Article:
Nobody invented socialism. The socialist movement and ideology developed in the nineteenth- and twentieth-centuries as people around the world found that in campaigning against the inequities of capitalism they shared the combination of equality, freedom and community that characterised what came to be recognised as socialism, even though they often disagreed with and opposed one another’s interpretation of the core ideas and concepts. The development of socialism over 200 years is examined in the book, as are the various directions in which socialists take their combinations of the three core concepts. This combination arises again and again in theory and practice. Why is this so? Perhaps it is because people reason that this combination encapsulates what can be achieved by human beings if they cooperate rather than accept as natural the possessive individualism which leaves so many to endure exploitation by others.
On the basis of the study of socialist ideas, the book examines different ways in which they have been put into practice. The book presents socialism as an ideology and movement with the potential to unlock the capability of human beings to prosper in cooperation with one another. There have been cases in which great strides have been made in this respect. Nevertheless, socialist projects often go wrong. Examples are also offered in my book of what can happen when socialists interpret and act ostensibly in the cause of equality, community and freedom in ways which lead to misery. In some cases, people are even persuaded that their misery is worthwhile in pursuit of the socialist future or at least to avoid a return to the evils of capitalism. In such cases the authoritarian present has sometimes been deemed necessary for the socialist goal to be reached. In these cases the socialist torch has, many of its bearers would stress, fallen into the wrong hands, and the very idea of socialism has been stolen and transgressed.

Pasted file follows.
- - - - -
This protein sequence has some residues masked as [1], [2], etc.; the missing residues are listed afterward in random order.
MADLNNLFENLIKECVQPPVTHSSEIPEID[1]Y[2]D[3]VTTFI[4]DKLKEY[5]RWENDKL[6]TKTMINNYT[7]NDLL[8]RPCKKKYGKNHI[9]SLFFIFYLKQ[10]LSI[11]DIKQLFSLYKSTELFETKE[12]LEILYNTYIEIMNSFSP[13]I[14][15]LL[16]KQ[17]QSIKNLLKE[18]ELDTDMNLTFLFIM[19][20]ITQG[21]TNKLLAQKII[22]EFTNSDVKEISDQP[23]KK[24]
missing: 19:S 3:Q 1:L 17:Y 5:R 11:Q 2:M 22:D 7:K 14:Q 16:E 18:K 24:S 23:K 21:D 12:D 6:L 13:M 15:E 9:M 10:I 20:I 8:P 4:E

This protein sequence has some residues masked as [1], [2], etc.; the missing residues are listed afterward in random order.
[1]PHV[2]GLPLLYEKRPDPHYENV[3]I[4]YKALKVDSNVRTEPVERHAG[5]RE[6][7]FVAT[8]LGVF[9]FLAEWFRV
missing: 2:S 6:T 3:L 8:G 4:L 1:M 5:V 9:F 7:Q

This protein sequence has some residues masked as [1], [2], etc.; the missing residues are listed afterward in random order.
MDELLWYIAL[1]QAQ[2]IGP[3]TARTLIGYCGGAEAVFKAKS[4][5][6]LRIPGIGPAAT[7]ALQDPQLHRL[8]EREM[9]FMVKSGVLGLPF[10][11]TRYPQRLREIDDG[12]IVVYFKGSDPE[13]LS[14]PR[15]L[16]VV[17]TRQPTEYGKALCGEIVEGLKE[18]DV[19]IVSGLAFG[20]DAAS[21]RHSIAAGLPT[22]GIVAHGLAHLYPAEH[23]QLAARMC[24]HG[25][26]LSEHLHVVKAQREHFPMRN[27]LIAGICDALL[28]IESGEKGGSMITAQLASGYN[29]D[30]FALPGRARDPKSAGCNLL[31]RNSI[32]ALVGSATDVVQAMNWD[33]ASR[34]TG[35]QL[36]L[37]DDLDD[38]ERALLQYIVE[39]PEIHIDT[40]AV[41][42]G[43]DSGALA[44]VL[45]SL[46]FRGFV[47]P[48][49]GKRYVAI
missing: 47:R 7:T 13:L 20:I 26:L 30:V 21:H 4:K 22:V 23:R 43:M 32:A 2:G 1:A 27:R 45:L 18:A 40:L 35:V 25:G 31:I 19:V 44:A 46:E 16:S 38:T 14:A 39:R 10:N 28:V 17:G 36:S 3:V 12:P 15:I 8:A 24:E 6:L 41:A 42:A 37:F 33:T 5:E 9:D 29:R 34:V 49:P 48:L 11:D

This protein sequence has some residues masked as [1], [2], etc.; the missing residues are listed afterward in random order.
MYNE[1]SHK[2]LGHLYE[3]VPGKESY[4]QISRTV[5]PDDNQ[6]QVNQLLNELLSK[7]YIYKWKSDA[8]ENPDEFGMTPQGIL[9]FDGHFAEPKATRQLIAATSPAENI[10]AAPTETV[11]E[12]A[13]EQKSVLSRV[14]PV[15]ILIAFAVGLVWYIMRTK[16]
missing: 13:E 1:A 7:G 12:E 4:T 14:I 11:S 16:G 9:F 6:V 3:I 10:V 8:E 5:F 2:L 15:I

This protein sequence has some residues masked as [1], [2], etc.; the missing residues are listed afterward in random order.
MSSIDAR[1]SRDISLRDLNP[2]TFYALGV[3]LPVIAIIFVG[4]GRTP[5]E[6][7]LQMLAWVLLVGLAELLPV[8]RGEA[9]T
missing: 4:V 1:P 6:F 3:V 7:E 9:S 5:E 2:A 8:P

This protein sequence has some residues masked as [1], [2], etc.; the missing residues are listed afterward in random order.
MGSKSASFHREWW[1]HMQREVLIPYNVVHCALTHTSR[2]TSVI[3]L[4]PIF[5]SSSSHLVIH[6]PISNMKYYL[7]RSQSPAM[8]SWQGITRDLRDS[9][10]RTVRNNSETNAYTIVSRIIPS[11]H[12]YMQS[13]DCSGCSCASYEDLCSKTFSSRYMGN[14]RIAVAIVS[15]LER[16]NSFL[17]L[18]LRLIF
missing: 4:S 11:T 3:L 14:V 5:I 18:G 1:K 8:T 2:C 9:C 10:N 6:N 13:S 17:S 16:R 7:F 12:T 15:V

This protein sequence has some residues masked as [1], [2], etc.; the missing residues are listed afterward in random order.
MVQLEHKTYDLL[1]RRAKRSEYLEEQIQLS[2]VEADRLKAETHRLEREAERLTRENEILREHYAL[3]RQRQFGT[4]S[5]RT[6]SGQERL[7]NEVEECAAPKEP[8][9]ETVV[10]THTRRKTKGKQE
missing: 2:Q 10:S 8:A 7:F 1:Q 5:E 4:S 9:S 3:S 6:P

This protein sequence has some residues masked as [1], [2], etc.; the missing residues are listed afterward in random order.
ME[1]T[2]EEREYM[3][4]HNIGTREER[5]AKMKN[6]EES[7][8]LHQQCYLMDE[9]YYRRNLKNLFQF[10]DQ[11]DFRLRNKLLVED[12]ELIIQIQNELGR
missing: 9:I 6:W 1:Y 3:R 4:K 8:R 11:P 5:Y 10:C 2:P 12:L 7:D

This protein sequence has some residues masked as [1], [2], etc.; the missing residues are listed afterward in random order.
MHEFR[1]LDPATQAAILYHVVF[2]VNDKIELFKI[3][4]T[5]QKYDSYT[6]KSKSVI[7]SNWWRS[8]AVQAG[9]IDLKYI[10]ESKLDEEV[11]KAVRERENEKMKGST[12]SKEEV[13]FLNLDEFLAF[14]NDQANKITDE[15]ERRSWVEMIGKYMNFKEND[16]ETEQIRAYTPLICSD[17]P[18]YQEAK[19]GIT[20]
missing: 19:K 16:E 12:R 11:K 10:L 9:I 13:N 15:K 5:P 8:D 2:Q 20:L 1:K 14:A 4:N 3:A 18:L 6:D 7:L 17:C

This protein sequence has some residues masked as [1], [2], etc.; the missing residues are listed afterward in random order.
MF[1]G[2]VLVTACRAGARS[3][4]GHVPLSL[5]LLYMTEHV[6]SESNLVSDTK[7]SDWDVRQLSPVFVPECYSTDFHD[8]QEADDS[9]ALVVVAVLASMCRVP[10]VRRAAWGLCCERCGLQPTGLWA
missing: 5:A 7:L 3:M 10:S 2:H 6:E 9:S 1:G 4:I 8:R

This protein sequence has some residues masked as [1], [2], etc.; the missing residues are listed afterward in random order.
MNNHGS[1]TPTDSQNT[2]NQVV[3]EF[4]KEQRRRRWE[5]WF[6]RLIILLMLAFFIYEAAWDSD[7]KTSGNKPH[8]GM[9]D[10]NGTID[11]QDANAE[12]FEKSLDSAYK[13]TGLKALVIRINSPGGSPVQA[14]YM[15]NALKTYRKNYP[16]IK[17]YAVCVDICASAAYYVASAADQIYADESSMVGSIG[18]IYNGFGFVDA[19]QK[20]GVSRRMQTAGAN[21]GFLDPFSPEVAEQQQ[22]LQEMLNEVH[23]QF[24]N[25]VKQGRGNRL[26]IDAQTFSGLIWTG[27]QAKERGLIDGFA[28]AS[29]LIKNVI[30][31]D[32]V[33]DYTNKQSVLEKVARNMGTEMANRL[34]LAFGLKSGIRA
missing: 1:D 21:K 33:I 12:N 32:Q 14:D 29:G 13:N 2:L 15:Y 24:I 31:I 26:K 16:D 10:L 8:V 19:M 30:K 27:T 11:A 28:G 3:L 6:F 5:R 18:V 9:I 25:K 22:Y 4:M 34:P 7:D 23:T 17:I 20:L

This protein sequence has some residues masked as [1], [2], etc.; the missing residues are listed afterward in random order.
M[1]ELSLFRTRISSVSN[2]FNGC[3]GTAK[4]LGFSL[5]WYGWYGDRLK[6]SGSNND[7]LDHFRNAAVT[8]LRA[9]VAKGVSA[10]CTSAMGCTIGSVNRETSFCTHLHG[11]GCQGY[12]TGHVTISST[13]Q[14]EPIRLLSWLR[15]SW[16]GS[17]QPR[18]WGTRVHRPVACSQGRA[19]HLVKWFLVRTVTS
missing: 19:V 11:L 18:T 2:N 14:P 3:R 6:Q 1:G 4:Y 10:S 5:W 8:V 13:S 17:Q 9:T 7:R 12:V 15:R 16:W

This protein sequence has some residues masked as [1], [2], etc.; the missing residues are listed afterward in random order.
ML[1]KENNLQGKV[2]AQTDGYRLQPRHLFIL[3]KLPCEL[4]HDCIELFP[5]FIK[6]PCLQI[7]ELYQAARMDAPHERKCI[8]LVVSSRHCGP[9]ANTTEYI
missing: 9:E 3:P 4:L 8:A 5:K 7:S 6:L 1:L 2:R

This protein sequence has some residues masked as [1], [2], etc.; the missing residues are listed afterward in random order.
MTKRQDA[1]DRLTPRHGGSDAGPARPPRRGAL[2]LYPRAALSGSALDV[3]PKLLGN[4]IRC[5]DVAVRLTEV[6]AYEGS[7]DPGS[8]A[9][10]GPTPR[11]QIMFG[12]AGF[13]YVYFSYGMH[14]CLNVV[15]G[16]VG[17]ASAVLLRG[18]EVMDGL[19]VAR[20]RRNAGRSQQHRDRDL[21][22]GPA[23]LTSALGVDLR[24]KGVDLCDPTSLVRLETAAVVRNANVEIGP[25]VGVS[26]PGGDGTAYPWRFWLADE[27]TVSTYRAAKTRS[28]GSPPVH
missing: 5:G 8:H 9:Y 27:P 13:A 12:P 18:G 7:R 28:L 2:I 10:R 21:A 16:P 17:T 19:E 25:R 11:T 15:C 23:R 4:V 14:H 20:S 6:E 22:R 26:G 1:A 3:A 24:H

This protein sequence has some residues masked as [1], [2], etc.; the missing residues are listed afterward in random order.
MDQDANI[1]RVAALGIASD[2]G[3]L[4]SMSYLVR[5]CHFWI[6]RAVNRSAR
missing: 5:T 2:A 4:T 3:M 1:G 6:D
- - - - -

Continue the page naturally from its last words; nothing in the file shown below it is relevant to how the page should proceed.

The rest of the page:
The conclusion of my book very briefly examines the present condition of socialism and the prospects for the future. One thing seems certain: as the world faces climate change and as natural resources are exhausted, socialists need to rethink their strategies and goals. They also need to keep up with their capitalist rivals in the fields of information technology, artificial intelligence and robotics. These can be used for far better purposes than when, as is usually the case today, they are in the hands of capitalism. If socialists do not move with the times, they will be fighting yesterday’s battles during the period in which, due to the climate crisis, the last chances of reaching their goal of a better life for humanity slowly, or rapidly, diminish.
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Author: Peter Lamb
Peter Lamb is now retired. He was Associate Professor of Politics and International Relations at Staffordshire University, UK. His book, Socialism, was published in 2019 by Polity, and will soon be available in Korean (Myung In publishers) and Turkish (Liberus publishers) translations. He has published extensively on socialism and its theorists, and is presently writing Harold Laski, the Reluctant Marxist: Socialist Democracy for a World in Turmoil (Palgrave Macmillan) and the fourth edition of Historical Dictionary of Socialism (Rowman and Littlefield).